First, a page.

Friday, December 9, 2022

Domestic Water Restrictions Drag On, the Potter Valley Project Problem, a Candidate’s Qualifications are Scrutinized—Highlights of the Redwood Valley County Water District Board Meeting

A waterway in Redwood Valley[Photo by afletch4141 via their Flickr account]

The RVCWD Board of Directors met on October 20, 2022 at 5:00 pm at the District Office, 151 Laws Avenue, Ukiah, with a Zoom option available. All of the current directors were present: Ken Todd, Tom Schoeneman, Bree Klotter and Adam Gaska, along with General Manager Jared Walker and Office Manager Liz Patton. 

Presentation by Mike Silvestrini Co-Founder of Energea on Repowering the Redwood Valley Water Treatment Plant Solar Plant

Mike Silvestrini of Energea joined the meeting via Zoom to discuss the contract to replace the existing solar power equipment at the water treatment plant with new equipment. The existing equipment was purchased from a subsidiary of Macquarie in 2007. Energea has taken over smaller commercial projects from Macquarie. The price of electricity under the new contract will be twelve cents per kilowatt hour. Because this project is basically replacing parts of an existing system, a new county permit will not be necessary. Silvestrini asked for the opportunity to bid on any other solar power jobs with the co-managed water districts. Board member Bree Klotter noticed some typos, and the Board asked for one more month to review the contract, to make a final determination at the November meeting.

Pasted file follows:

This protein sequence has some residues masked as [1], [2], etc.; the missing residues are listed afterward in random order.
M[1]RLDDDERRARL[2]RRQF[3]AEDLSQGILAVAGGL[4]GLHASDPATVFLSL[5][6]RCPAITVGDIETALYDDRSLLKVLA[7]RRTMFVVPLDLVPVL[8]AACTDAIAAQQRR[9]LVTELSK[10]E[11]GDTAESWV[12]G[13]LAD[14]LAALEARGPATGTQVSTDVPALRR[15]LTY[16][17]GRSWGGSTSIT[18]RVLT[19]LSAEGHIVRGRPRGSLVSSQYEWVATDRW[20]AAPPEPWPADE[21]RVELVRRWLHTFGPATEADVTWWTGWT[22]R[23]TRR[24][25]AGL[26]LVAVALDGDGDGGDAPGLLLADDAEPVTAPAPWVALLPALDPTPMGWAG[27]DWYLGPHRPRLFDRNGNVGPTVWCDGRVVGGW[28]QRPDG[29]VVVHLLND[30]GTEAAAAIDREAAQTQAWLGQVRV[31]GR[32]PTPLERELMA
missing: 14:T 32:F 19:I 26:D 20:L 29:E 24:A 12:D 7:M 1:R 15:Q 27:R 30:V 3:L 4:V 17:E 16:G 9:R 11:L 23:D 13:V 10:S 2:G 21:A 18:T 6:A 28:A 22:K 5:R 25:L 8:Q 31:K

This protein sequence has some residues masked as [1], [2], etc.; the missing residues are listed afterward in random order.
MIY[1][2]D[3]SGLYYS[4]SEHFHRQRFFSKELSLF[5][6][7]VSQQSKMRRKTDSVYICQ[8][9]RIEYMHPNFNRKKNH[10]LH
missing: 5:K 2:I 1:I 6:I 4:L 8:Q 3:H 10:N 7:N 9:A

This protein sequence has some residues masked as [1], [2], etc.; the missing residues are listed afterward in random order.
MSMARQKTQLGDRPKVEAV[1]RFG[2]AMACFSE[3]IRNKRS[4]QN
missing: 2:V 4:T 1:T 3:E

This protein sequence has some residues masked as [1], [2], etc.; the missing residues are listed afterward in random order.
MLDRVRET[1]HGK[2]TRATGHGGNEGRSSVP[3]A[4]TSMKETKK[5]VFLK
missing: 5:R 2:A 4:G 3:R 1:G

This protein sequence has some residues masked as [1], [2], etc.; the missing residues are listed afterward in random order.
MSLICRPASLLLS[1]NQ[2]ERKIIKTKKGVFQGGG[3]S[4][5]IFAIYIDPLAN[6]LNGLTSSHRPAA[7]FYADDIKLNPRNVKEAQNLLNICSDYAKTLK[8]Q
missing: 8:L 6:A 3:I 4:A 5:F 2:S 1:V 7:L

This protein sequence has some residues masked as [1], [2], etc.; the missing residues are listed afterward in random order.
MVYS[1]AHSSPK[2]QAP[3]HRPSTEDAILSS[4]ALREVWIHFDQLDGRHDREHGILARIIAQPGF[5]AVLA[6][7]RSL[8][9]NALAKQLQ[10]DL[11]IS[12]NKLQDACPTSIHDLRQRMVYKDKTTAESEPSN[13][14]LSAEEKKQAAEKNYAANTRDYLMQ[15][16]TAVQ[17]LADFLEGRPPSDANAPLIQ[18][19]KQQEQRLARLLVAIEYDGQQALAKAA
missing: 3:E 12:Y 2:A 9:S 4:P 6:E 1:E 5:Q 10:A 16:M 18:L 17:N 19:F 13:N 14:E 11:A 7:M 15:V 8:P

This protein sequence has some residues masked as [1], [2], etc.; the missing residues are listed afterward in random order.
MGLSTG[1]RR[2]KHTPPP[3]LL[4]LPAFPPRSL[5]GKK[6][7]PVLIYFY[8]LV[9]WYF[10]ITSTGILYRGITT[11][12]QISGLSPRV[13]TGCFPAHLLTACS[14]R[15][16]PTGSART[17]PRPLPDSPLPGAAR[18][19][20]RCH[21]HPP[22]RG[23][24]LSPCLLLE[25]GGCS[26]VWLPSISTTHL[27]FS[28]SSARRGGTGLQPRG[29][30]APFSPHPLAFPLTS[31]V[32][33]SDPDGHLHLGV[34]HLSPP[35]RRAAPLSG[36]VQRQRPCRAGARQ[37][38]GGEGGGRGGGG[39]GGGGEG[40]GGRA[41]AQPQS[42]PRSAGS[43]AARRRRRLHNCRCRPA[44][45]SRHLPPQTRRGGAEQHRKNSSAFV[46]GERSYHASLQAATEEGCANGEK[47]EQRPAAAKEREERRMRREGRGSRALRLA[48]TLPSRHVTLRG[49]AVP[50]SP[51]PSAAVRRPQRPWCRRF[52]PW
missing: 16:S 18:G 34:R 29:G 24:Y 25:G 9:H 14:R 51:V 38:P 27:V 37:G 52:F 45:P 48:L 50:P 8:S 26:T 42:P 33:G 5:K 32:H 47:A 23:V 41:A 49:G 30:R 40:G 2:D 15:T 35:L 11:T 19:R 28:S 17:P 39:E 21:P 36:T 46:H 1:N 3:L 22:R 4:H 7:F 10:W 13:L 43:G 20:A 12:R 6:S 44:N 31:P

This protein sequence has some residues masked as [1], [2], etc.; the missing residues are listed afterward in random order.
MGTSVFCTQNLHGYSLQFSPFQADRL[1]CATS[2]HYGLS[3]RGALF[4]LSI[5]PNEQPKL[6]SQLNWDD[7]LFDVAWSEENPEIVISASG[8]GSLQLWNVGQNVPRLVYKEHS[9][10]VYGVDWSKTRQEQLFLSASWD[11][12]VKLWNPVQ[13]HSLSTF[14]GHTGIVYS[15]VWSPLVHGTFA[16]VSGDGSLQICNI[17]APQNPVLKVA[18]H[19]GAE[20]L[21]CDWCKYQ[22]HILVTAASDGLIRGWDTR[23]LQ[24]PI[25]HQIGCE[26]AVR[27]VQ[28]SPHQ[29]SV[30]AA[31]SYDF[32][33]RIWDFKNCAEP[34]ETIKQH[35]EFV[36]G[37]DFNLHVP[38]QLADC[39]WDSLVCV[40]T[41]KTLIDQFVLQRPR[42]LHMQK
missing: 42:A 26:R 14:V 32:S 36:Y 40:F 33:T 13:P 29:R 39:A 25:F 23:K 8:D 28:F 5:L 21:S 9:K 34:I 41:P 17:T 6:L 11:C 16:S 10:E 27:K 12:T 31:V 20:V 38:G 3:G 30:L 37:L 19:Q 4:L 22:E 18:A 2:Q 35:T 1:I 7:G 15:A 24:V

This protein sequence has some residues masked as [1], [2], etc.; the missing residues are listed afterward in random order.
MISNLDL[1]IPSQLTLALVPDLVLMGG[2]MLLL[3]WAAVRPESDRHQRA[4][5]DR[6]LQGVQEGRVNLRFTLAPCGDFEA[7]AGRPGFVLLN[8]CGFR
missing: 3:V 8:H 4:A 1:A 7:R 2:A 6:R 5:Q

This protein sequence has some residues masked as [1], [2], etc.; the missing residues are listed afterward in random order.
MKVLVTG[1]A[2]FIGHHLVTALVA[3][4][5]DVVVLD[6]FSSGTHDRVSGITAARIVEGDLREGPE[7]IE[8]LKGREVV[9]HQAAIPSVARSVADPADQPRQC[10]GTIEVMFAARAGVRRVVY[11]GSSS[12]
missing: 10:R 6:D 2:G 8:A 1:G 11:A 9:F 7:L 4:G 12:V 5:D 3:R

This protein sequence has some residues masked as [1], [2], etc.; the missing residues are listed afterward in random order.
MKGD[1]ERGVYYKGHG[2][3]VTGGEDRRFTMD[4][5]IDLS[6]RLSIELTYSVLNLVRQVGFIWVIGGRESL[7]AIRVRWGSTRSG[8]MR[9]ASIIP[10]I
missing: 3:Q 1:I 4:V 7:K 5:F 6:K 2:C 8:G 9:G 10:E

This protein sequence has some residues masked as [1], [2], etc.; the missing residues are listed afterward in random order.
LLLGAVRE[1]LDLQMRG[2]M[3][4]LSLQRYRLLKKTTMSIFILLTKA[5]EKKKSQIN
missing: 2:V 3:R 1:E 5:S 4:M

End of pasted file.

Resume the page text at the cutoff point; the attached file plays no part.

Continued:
Ag Water Customers

Jared Walker gave an update on Ag Water. About half of the 400 acre-feet of ag water that was purchased in September has been used. Most customers have had their ag water turned back on. There was a problem with low pressure for two days in the far reaches of the system. The valve and pump that were causing the problem have been replaced. The water level in Lake Mendocino is three times higher than it was at this point last year, helped by the rain that we received a few weeks ago. There was an increase in domestic water use but that was attributed to some of the ag customers using domestic water to clean grape bins and other equipment to prepare for harvest in the days before the ag water was turned back on. The increase in domestic use was from fewer than 10% of customers.

Domestic Water Customers